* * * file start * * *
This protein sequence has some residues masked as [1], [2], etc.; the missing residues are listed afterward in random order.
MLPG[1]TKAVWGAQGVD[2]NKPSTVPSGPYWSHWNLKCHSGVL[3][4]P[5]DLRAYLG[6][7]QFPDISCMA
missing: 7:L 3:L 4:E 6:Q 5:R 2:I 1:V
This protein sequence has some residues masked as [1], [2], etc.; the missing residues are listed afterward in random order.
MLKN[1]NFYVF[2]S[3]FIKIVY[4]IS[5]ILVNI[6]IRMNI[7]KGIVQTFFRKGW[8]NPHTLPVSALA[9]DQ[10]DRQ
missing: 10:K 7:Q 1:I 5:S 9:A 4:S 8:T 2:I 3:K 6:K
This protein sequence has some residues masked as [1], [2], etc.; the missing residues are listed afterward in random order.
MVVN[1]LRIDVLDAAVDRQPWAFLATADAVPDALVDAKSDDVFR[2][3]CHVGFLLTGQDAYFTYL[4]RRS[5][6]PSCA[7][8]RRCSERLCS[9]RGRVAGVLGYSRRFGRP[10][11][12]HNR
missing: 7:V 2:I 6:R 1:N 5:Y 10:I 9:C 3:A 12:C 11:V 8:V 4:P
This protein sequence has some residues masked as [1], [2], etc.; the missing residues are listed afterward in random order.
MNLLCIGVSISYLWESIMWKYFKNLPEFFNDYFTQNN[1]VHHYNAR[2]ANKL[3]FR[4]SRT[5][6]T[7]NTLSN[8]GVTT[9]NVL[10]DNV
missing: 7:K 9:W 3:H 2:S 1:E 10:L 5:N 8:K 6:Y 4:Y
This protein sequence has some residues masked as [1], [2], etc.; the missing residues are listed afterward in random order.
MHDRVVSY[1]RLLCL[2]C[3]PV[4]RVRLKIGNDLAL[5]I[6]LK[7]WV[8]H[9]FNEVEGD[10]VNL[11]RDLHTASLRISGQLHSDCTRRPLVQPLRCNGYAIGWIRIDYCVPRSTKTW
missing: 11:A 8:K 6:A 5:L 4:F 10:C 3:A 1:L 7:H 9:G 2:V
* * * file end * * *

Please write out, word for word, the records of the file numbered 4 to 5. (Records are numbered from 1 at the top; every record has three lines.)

This protein sequence has some residues masked as [1], [2], etc.; the missing residues are listed afterward in random order.
MNLLCIGVSISYLWESIMWKYFKNLPEFFNDYFTQNN[1]VHHYNAR[2]ANKL[3]FR[4]SRT[5][6]T[7]NTLSN[8]GVTT[9]NVL[10]DNV
missing: 7:K 9:W 3:H 2:S 1:E 10:L 5:N 8:K 6:Y 4:Y
This protein sequence has some residues masked as [1], [2], etc.; the missing residues are listed afterward in random order.
MHDRVVSY[1]RLLCL[2]C[3]PV[4]RVRLKIGNDLAL[5]I[6]LK[7]WV[8]H[9]FNEVEGD[10]VNL[11]RDLHTASLRISGQLHSDCTRRPLVQPLRCNGYAIGWIRIDYCVPRSTKTW
missing: 11:A 8:K 6:A 5:L 4:F 10:C 3:A 1:L 7:H 9:G 2:V